Inflation Remains a ‘Hot’ Topic as Wall Street Deflates on FOMC-Eve

Inflation Remains a ‘Hot’ Topic as Wall Street Deflates on FOMC-Eve
Inflation Remains a ‘Hot’ Topic as Wall Street Deflates on FOMC-Eve

Asian Futures:

  • Australia’s ASX 200 futures are down -12 points (-0.16%), the cash market is currently estimated to open at 7,367.50
  • Japan’s Nikkei 225 futures are down -120 points (-0.41%), the cash market is currently estimated to open at 29,321.30
  • Hong Kong’s Hang Seng futures are down -46 points (-0.16%), the cash market is currently estimated to open at 28,592.53

UK and Europe:

  • UK’s FTSE 100 index rose 25.8 points (0.36%) to close at 7,172.48
  • Europe’s  Euro STOXX 50  index rose 10.85 points (0.26%) to close at 4,143.52
  • Germany’s DAX  index rose 55.88 points (0.36%) to close at 15,729.52
  • France’s CAC 40 index rose 23.17 points (0.35%) to close at 6,639.52

Tuesday US Close:

  • The Dow Jones Industrial fell -94.42 points (-0.27%) to close at 34,299.33
  • The S&P 500 index fell -8.56 points (-0.21%) to close at 4,246.59
  • The Nasdaq 100 index fell -97.789 points (-0.69%) to close at 14,030.41

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Soft lead from Wall Street ahead of FOMC

Retail sales fell -1.3% in May, more than the -0.8% expected as consumers spent more on services but less on goods as vaccination and lockdown restrictions allowed them to travel more freely. That said, April’s sales were upwardly revised and the YoY rate was still in double digits at 28.1%, but that needs to be taken in context of a very low base seen 12 months ago.

But it was producer prices which spooked investors, with factory gates rising 6.6% YoY, up from 6.2% prior and rising 0.8% in May. Excluding energy prices PPI rose 4.8% YoY and 0.7% MoM. With pent-up demand exceeding supply, on the surface it appears to be more than simply a supply chain issue which the Fed is hanging its hat on for their ‘transitory CPI’ argument. Whether they’ll do a U-turn before August’s Jackson Hole symposium in August remains to be seen, but inflation remains a ‘hot’ topic going into today’s meeting.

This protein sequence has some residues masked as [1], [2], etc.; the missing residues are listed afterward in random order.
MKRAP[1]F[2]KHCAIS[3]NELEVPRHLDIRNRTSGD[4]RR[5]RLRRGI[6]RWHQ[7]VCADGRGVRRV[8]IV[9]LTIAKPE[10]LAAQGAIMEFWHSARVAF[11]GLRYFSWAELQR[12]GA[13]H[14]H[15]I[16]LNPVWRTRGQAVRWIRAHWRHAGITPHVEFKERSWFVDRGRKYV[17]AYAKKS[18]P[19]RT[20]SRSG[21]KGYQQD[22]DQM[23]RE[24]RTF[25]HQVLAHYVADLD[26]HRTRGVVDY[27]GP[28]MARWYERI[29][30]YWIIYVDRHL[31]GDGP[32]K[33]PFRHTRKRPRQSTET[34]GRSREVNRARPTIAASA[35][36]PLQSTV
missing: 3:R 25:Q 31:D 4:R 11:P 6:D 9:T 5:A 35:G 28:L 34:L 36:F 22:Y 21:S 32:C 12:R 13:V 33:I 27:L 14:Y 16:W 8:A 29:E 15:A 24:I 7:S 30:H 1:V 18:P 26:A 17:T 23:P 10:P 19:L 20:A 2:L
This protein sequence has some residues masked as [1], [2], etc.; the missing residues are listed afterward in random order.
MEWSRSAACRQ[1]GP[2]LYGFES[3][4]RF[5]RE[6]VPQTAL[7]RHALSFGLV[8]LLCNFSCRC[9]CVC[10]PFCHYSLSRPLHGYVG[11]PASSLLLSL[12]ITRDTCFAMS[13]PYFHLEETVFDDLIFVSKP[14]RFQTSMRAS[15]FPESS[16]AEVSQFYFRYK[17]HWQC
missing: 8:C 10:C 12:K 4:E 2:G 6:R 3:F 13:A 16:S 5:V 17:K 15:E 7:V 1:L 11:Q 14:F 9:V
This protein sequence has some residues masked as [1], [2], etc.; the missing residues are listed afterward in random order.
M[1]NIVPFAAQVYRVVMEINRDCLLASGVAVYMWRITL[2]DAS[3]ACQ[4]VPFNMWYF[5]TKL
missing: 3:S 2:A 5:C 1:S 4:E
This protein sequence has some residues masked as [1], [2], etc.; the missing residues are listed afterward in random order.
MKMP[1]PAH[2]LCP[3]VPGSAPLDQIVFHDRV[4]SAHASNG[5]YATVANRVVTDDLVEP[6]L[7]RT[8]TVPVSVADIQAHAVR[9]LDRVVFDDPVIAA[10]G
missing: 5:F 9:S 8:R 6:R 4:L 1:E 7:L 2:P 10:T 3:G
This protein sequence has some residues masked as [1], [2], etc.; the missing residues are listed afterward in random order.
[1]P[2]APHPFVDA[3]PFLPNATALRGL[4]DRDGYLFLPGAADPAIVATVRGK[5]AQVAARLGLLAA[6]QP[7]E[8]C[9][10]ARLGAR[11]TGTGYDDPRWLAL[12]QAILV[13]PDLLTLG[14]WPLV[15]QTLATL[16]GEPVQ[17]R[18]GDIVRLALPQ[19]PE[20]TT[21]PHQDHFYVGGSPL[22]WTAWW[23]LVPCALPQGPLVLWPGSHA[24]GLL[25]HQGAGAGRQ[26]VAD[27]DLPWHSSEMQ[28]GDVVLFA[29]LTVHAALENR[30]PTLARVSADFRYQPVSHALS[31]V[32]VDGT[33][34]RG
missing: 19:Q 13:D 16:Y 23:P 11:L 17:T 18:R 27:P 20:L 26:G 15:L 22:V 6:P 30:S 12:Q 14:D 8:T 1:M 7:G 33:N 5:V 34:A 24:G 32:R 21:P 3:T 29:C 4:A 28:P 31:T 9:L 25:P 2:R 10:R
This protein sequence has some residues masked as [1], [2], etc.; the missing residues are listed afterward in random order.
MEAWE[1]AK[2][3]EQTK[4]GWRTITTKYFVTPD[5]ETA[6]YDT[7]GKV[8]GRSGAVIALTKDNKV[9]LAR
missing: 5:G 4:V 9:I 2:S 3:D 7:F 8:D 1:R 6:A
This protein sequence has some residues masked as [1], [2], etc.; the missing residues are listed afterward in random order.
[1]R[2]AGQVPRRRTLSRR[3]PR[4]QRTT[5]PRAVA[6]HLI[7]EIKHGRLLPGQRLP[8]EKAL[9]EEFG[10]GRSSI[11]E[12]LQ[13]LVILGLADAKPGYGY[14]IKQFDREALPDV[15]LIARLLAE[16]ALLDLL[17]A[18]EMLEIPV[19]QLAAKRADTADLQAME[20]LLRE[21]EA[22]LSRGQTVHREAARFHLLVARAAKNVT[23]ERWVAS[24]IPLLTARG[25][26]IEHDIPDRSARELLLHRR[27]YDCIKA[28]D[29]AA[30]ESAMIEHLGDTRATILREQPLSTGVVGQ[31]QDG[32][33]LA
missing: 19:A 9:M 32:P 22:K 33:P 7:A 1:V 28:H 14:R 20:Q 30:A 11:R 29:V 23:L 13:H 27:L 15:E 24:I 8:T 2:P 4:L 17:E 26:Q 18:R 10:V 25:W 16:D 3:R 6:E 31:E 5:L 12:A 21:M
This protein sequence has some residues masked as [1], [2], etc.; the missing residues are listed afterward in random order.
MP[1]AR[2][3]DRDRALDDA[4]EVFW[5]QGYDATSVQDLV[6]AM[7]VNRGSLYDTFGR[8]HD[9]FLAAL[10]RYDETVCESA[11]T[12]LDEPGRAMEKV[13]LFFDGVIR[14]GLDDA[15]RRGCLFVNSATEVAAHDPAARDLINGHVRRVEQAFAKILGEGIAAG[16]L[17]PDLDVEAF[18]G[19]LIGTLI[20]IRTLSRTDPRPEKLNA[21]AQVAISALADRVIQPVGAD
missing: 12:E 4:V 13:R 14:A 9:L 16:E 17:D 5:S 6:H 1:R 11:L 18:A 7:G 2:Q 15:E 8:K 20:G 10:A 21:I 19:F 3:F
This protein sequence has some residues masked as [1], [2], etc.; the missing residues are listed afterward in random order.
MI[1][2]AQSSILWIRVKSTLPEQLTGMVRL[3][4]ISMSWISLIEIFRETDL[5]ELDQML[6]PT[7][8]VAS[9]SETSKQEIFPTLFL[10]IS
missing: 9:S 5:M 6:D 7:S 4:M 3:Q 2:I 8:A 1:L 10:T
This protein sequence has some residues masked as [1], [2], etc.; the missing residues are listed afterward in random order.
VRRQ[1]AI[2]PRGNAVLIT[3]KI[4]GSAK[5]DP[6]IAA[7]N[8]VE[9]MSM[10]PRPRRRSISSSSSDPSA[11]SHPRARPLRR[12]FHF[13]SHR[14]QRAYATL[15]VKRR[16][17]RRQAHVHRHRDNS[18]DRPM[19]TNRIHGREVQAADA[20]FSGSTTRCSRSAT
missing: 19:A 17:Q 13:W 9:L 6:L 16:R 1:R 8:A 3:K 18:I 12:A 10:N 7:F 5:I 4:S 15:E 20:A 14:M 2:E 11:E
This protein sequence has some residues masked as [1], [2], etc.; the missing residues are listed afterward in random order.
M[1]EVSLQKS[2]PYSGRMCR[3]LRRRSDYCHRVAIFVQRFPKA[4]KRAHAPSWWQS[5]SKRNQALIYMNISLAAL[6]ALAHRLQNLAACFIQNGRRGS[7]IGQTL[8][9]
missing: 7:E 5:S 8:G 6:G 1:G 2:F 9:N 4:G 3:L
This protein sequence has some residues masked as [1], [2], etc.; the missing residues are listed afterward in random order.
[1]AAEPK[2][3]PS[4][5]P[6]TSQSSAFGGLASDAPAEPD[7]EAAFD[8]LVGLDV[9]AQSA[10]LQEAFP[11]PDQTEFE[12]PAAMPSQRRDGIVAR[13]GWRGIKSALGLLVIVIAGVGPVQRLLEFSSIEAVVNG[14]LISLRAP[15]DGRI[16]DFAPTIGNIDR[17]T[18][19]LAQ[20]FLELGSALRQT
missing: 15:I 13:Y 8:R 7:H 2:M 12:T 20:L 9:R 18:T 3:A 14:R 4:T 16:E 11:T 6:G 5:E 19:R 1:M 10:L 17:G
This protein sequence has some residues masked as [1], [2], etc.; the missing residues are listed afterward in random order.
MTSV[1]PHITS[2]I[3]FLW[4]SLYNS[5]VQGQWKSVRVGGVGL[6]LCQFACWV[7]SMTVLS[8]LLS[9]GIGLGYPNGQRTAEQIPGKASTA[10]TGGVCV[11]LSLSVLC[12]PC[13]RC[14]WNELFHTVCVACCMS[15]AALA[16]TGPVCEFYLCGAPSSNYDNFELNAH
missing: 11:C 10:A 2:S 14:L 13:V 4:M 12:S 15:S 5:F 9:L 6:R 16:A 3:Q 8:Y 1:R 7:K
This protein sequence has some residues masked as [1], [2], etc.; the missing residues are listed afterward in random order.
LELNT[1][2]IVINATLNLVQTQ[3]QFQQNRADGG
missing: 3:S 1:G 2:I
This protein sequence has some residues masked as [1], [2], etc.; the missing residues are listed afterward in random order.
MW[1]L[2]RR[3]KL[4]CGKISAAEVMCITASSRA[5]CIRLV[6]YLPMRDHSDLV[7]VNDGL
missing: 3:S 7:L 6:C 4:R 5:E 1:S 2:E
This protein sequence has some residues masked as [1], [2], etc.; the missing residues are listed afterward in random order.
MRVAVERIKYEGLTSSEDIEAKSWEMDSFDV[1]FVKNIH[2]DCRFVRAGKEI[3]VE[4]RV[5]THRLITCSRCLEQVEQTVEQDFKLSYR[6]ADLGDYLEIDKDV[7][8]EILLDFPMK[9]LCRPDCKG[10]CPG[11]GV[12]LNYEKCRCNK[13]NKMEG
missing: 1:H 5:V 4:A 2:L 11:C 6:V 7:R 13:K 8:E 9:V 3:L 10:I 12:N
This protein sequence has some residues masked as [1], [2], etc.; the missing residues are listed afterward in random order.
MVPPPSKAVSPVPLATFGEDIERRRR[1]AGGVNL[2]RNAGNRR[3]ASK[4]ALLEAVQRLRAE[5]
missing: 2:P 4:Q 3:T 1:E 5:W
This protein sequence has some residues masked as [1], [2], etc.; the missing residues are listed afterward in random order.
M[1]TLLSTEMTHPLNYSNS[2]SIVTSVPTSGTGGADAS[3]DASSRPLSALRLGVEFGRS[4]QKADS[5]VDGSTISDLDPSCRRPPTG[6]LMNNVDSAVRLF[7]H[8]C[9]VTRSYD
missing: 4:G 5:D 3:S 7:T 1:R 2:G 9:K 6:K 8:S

Wall Street was broadly lower led by tech stocks, with the Nasdaq composite and Nasdaq 100 falling -0.81 and -0.69% respectively. Biotech stocks took a -1.62% hit whilst the Dow Jones and S&P 500 were 0.27% and 0.2% lower. The Russell 2000 fell -0.26% although value stocks were up slightly by 0.2%. The VIX (volatility index) rose to a three-day high at 17.01.

Another day, another new high for the ASX 200 after rallying over 1% following RBA’s minutes (which were basically dovish). It was its most bullish session in eight and broke clearly out of compression to the upside. Its debatable as to whether momentum will be sustained today ahead of the FOMC meeting but the ASX can (and does) do its own thing once in a while.

ASX 200 Intraday S/R

  • R3: 7420
  • R2: 7410 – 7412
  • R1: 7398.60 – 4700
  • S1: 7386.50
  • S2: 7362 – 365
  • S4: 7350
  • S5: 7335
  • S6: 7312.30

ASX 200 Market Internals:

https://www.cityindex.co.uk/

ASX 200: 7379.5 (0.92%), 15 June 2021

  • Healthcare (1.96%) was the strongest sector and Utilities (0.01%) was the weakest
  • All sectors closed higher
  • 4 out of the 11 sectors outperformed the index
  • 115 (57.50%) stocks advanced, 72 (36.00%) stocks declined
  • 22 hit a new 52-week high, 0 hit a new 52-week low
  • 76% of stocks closed above their 200-day average